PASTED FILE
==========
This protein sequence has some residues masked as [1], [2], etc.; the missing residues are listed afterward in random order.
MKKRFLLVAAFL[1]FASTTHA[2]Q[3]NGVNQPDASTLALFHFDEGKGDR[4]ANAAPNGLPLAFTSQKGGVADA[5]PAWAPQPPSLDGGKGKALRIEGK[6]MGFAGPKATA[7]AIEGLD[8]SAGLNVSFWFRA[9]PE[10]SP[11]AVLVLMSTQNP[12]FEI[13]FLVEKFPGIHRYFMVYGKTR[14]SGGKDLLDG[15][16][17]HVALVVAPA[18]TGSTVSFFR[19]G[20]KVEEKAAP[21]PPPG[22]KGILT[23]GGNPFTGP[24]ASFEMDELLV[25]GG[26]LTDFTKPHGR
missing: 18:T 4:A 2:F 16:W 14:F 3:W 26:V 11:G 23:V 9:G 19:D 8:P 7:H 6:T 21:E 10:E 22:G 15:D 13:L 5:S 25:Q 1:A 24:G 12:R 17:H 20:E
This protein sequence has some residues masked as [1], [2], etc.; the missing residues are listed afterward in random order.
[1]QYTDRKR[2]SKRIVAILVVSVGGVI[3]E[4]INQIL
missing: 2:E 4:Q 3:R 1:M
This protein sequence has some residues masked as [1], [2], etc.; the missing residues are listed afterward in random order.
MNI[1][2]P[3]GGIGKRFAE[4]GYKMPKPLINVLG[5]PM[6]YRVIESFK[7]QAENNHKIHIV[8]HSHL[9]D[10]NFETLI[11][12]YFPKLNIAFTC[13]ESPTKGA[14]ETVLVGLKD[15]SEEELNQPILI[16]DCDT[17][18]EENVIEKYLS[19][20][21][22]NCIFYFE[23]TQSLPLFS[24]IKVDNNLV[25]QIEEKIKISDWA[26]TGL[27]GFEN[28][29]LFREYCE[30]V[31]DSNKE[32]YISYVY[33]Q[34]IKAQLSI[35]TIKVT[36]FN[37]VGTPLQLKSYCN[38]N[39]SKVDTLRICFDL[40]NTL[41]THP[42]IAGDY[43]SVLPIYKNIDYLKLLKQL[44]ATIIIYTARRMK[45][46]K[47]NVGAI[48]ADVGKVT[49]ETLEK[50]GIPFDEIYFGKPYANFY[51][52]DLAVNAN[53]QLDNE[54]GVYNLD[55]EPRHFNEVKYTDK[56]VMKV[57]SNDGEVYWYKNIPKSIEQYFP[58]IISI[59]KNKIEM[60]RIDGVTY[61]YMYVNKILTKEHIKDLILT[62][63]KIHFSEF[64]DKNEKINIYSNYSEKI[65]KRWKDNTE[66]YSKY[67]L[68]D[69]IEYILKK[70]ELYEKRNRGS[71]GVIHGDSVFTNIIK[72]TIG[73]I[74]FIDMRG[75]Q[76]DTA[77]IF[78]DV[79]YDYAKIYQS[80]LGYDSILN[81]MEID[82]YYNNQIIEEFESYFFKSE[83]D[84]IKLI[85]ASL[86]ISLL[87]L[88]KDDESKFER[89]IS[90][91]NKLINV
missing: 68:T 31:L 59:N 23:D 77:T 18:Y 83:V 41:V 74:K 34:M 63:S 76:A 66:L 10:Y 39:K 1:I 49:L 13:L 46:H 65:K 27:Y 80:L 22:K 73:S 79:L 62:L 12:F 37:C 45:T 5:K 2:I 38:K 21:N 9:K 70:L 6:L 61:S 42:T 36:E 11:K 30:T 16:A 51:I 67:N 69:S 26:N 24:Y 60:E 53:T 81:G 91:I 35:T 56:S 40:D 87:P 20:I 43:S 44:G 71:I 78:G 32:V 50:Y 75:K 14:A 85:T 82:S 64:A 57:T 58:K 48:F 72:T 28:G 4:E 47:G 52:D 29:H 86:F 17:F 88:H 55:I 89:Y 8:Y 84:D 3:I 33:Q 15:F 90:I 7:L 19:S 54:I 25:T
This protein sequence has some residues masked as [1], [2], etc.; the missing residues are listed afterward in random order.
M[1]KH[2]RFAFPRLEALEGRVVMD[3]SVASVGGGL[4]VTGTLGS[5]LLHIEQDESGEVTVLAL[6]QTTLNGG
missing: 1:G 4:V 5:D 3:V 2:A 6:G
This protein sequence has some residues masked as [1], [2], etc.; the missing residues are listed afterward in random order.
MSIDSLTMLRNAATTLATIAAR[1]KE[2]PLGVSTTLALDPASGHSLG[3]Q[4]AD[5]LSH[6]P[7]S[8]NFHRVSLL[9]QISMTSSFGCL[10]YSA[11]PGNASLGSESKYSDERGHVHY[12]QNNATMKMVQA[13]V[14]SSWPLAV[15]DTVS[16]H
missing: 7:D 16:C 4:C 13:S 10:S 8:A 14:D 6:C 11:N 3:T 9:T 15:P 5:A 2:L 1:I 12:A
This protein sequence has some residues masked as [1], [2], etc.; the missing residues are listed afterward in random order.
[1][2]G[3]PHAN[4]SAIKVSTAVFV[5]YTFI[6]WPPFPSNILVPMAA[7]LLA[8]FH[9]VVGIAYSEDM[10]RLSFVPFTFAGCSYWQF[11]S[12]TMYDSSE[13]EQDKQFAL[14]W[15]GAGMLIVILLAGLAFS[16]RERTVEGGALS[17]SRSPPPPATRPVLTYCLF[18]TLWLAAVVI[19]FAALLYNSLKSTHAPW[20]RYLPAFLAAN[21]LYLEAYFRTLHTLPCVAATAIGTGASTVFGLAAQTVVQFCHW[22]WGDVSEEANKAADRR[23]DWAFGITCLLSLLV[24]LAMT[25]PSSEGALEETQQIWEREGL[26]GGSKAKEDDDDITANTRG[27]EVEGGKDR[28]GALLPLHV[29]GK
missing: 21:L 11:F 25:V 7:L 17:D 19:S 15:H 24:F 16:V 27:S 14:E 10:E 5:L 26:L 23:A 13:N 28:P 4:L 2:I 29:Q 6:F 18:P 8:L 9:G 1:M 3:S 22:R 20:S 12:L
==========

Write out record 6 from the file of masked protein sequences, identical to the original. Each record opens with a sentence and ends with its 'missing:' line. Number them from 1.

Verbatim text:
This protein sequence has some residues masked as [1], [2], etc.; the missing residues are listed afterward in random order.
[1][2]G[3]PHAN[4]SAIKVSTAVFV[5]YTFI[6]WPPFPSNILVPMAA[7]LLA[8]FH[9]VVGIAYSEDM[10]RLSFVPFTFAGCSYWQF[11]S[12]TMYDSSE[13]EQDKQFAL[14]W[15]GAGMLIVILLAGLAFS[16]RERTVEGGALS[17]SRSPPPPATRPVLTYCLF[18]TLWLAAVVI[19]FAALLYNSLKSTHAPW[20]RYLPAFLAAN[21]LYLEAYFRTLHTLPCVAATAIGTGASTVFGLAAQTVVQFCHW[22]WGDVSEEANKAADRR[23]DWAFGITCLLSLLV[24]LAMT[25]PSSEGALEETQQIWEREGL[26]GGSKAKEDDDDITANTRG[27]EVEGGKDR[28]GALLPLHV[29]GK
missing: 21:L 11:F 25:V 7:L 17:D 19:S 15:H 24:F 16:V 27:S 14:E 10:E 5:L 26:L 23:A 13:N 28:P 4:L 2:I 29:Q 6:F 18:P 8:L 9:G 1:M 3:S 22:R 20:S 12:L